[Skip to Content]
[Skip to Content Landing]
Stories of Care Podcast September 22, 2022

4 Ways an Urban Indian Organization Uses Cultural Competency to Drive Infection Control Practices

Urban Indian Organizations (UIOs) are designated groups that provide health care programs to American Indians/Alaska Natives in the United States. UIOs serve a diverse group of tribal nations from rural and urban counties. Recently, the American Medical Association (AMA) spoke with M. Angel Galvez, CEO of Bakersfield American Indian Health Project (BAIHP), to discusses how he and his organization blended traditional practices, cultural competency, and infection control principles during COVID-19 to better serve their patients.

  1. Collaborate with local Native leaders to identify culturally competent practices.

    BAIHP hosts seasonal events that promote Native American culture and include various cultural practices such as building and playing rawhide drums and jingle dancing. During these events, BAIHP solicits community input on practices they can integrate into their care model.

  2. Partner with related organizations to create or adapt site-specific health care guidelines.

    BAIHP partnered with the National Council of Urban Indian Health (NCUIH), California Consortium for Urban Indian Health (CCUIH), California Rural Indian Health Board (CRIHB) and others to create a COVID-19 Surge Plan and ensure cultural practices were embedded in patient care.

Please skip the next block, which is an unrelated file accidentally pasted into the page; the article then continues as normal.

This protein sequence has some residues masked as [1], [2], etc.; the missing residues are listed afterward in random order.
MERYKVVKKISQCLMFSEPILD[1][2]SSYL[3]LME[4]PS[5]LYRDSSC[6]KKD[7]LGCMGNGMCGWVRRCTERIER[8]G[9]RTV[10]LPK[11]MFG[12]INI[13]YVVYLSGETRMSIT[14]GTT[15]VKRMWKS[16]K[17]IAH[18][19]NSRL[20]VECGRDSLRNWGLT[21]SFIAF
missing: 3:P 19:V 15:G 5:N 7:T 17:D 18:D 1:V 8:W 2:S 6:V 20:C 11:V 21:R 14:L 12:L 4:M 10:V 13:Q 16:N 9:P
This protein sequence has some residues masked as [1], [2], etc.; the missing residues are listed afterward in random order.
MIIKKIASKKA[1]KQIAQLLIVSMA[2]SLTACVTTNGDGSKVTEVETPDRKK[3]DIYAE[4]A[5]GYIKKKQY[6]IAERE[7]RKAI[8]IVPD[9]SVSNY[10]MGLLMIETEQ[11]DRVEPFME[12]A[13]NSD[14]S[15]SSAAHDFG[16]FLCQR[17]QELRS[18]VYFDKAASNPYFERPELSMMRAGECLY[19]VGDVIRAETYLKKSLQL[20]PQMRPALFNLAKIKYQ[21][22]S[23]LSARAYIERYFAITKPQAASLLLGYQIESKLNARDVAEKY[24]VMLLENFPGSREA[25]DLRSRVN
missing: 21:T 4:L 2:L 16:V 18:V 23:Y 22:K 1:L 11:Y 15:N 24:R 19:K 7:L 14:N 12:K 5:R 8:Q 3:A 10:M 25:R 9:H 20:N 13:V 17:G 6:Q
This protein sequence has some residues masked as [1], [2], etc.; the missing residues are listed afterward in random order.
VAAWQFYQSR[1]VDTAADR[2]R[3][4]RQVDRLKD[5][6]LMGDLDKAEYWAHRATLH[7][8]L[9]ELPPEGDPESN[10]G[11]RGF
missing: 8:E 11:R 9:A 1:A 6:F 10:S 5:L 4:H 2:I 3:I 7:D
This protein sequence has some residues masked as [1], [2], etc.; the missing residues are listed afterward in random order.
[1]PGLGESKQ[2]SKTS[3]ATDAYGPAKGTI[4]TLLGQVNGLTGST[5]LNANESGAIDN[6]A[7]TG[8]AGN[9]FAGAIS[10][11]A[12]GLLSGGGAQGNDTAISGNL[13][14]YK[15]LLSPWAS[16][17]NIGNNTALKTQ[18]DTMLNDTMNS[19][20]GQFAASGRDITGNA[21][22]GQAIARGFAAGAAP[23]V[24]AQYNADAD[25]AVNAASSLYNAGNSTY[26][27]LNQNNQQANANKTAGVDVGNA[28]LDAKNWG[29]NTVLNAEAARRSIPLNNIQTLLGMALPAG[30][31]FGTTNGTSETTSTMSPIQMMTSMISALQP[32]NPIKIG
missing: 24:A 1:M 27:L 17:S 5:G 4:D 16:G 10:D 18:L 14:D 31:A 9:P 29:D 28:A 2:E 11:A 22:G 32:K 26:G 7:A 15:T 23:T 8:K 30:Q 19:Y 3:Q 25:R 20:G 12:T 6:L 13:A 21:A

3. Integrate cultural practices into the care model.

    Smudging, a healing ritual, is one of the cultural practices that is offered to every person that visits the BAIHP clinic.

  4. Offer cultural competency training when onboarding new staff and continue to integrate this learning throughout the year.

    BAIHP’s cultural coordinator leads monthly sessions to train all staff on the various practices offered at the clinic, along with other culturally relevant topics.

This post provides highlights from episode four of the Stories of Care podcast, Indigenous Approaches to Infection Prevention and Control. For the full interview, listen here.

Project Firstline is a national collaborative led by the U.S. Centers for Disease Control and Prevention (CDC) to provide infection control training and education to frontline healthcare workers and public health personnel. The American Medical Association is proud to partner with Project Firstline, as supported through CDC-RFA-CK20-2003. CDC is an agency within the Department of Health and Human Services (HHS). The contents of this article do not necessarily represent the policies of CDC or HHS and should not be considered an endorsement by the Federal Government.

Close
Close

Name Your Search

Save Search
Close
Close

Lookup An Activity

or

My Saved Searches

You currently have no searches saved.

Close

My Saved Courses

You currently have no courses saved.

Close